Ford to cut jobs, idle plants, change lineup in Europe

Ford to cut jobs, idle plants, change lineup in Europe
Ian Thibodeau, The Detroit News Published 6:08 a.m. ET Jan. 10, 2019 | Updated 6:27 a.m. ET Jan. 10, 2019

Ford Motor Co. will attempt to turn around its unprofitable European business by cutting salaried and hourly workers, ending production at plants in France and Germany, eliminating less-profitable vehicles like the C-Max from the lineup there, and possibly exiting a Russian joint venture.

The developing plans are part of CEO Jim Hackett’s ongoing global restructuring of the Dearborn-based automaker — expected to also affect Ford salaried employees in North America. Hackett and his executives plan to spend $11 billion to fix struggling sections of the company abroad and cut costs in the U.S.

Europe has been a tough market for foreign brands in recent years. Lagging profits prompted General Motors Co. CEO Mary Barra to sell off the company’s European business in 2017. Ford has lost hundreds of millions in Europe in recent years. Through the third quarter of 2018, Ford had lost $119 million there.

Ford employs roughly 54,000 people throughout its European operations. News of Ford’s pending job cuts comes the same day United Kingdom media is reporting Jaguar Land Rover could announce up to 5,000 job cuts amid uncertainty about Brexit, the U.K.’s looming departure from the European Union.

Brexit has also hit Ford’s wallet in the last year.

“We are taking decisive action to transform the Ford business in Europe,” Steven Armstrong, group vice president and president, Europe, Middle East and Africa, said in a statement. “We will invest in the vehicles, services, segments and markets that best support a long-term sustainably profitable business, creating value for all our stakeholders and delivering emotive vehicles to our customers.”

Part of the plans for Europe mimic that which Ford announced in April for North America: getting the product lineup better in line with what customers want. In the U.S., Ford is cutting all sedans from the lineup in favor of more SUVs and crossovers. The automaker also plans to reduce complexity of existing products and pump money into already-profitable vehicle lines.

SUVs are also growing in popularity in Europe. Ford’s European lineup lags the competition there. The automaker will end production of the C-Max and Grand C-Max at its Saarlouis Body and Assembly Plant in Germany to pull back from a shrinking compact multi-purpose vehicle market.

Ford plans to introduce electrified options on all new vehicles going forward, starting with the all-new Ford Focus that just launched. The automaker also will grow its SUV lineup in Europe.

Ford officials said they’ll double-down on commercial vehicles and “leverage relationships” like a potential partnership with Volkswagen AG to support commercial vehicle growth. Ford and Volkswagen have since June been in discussions for a sweeping global partnership on several areas of the auto industry, including commercial vehicles, electrification and autonomous vehicles.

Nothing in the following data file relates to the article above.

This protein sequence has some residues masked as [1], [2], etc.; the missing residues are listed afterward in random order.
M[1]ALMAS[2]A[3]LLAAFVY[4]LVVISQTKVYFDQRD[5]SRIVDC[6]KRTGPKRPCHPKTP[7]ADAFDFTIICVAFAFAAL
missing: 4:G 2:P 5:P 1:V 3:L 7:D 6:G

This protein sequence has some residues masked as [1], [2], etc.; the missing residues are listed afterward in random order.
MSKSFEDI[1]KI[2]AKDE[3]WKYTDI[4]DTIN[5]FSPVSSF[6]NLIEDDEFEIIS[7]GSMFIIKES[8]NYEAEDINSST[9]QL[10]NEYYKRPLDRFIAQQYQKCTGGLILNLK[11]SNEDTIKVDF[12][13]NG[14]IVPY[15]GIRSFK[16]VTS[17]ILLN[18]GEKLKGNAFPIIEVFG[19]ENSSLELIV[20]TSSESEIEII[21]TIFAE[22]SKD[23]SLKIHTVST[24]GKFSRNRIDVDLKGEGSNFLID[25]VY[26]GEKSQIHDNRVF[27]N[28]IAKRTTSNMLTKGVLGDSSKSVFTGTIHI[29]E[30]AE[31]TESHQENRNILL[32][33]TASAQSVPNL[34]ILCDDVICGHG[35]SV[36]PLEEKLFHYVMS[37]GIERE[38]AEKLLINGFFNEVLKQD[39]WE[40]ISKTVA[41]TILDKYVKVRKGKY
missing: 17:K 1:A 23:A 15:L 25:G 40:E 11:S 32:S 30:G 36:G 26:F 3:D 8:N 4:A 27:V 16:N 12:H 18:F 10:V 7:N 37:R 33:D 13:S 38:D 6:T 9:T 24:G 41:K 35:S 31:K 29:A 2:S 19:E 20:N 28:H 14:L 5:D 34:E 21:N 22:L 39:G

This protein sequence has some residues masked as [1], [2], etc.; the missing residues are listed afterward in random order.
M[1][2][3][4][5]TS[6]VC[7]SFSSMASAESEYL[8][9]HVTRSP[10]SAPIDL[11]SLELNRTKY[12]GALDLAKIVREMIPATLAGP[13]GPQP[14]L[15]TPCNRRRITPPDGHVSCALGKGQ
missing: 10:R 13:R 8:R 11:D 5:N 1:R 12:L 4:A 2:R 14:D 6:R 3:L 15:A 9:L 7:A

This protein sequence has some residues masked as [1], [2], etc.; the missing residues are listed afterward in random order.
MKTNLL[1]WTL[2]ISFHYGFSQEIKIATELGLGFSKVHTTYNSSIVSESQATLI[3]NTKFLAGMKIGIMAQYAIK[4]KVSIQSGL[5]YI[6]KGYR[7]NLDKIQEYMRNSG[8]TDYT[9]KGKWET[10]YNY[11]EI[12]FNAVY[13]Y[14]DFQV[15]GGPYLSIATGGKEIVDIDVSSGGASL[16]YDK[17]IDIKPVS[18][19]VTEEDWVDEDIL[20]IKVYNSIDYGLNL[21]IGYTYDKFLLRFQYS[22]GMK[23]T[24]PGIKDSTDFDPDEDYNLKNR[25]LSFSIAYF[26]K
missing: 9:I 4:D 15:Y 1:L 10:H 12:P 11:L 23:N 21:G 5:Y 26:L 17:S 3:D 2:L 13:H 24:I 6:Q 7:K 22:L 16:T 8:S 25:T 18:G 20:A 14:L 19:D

The automakers could make an announcement about the partnership talks next week at the Detroit auto show.

Ford had previously announced plans to close its Ford Aquitaine Industries plant in Bordeaux, France, which builds transmissions. That plant will close in August 2019. The automaker is in discussions with European labor unions regarding the Saarlouis plant.

Ford officials are still working through plans for Europe, according to a Thursday news release. Bloomberg reports that Ford is reviewing the “efficiency” of its plants, and could adjust its footprint in the region. Bloomberg also reports thousands of jobs cuts are expected.

The automaker did not give a target number for the amount of workers it expects to cut in Europe. Ford said it plans to consolidate its UK headquarters and Ford Credit Europe headquarters at the Ford Dunton Technical Center.

The automaker did not specify its plans for Ford Sollers, a joint venture in Russia, but said officials are “undertaking a strategic review” of the joint venture, and expects a decision on its future in the second quarter of the year.

Ford is targeting a 6 percent earnings margin over the long term in Europe. The automaker reported a negative 3.3 percent margin there in the third quarter of 2018. In the first quarter of the year, when the automaker made $119 million in Europe, it reported a 1.3 percent margin.

Ford will report fourth-quarter earnings on Jan. 23 in Dearborn.

Ford officials expect to detail plans for the global restructuring, including whatever job cuts to be made in North America, by the second quarter of 2019.

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